We affirm the following principles for contemporary education in Europe:

A3.1 Responsibilities in education

A3.1.1 We affirm that parents have the primary responsibility for the education of their children. They have therefore the responsibility to ensure that, as far as possible, the type of education their children receive is in keeping with their own beliefs and values. This may be in the form of home education or of schooling administered by church or other community groups or by the state itself.

A3.1.2 We affirm that the responsibility of teachers for the education of children in their care is delegated to them by the parents of the children, remembering that parents should continue to be involved in the education of their children.

A3.1.3 We affirm the responsibility of students and teachers and, indeed, all of us to engage in life-long learning and to do so in partnership.

A3.1.4 We affirm that Christian churches have responsibility for teaching church members and their children to think and to live as followers of Christ. They also have a wider responsibility to serve the whole community, incarnating the love of God in a broken world, in part by their involvement in education in the wider community. (See B3.7.)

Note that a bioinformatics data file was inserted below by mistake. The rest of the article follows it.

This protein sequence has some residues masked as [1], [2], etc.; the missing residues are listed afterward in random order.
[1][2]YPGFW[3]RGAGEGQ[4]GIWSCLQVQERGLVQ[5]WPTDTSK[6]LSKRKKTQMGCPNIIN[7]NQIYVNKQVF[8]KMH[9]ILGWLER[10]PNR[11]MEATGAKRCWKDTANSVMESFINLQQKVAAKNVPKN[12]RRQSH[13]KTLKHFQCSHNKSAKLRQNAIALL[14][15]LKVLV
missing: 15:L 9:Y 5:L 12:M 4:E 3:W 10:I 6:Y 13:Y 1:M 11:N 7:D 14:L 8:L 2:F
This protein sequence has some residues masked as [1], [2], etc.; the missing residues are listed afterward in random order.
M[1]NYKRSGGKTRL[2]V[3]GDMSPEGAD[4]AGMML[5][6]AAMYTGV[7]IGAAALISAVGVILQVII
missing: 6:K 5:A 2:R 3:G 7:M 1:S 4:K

A3.1.5 We affirm the responsibility of parents to prepare their children to respond critically to school lessons and activities which are clearly opposed to their own beliefs and values and, where necessary, to withdraw their children from such lessons and activities.

A3.1.6 We affirm that governments have responsibility for the well-being of the citizens of the state and that this includes seeing that educational provision is made for children. The state also has the responsibility to determine a framework of common values but this should not inhibit the development of distinctiveness and, in particular, the responsibilities of Christians to shape and practice education from their faith perspective.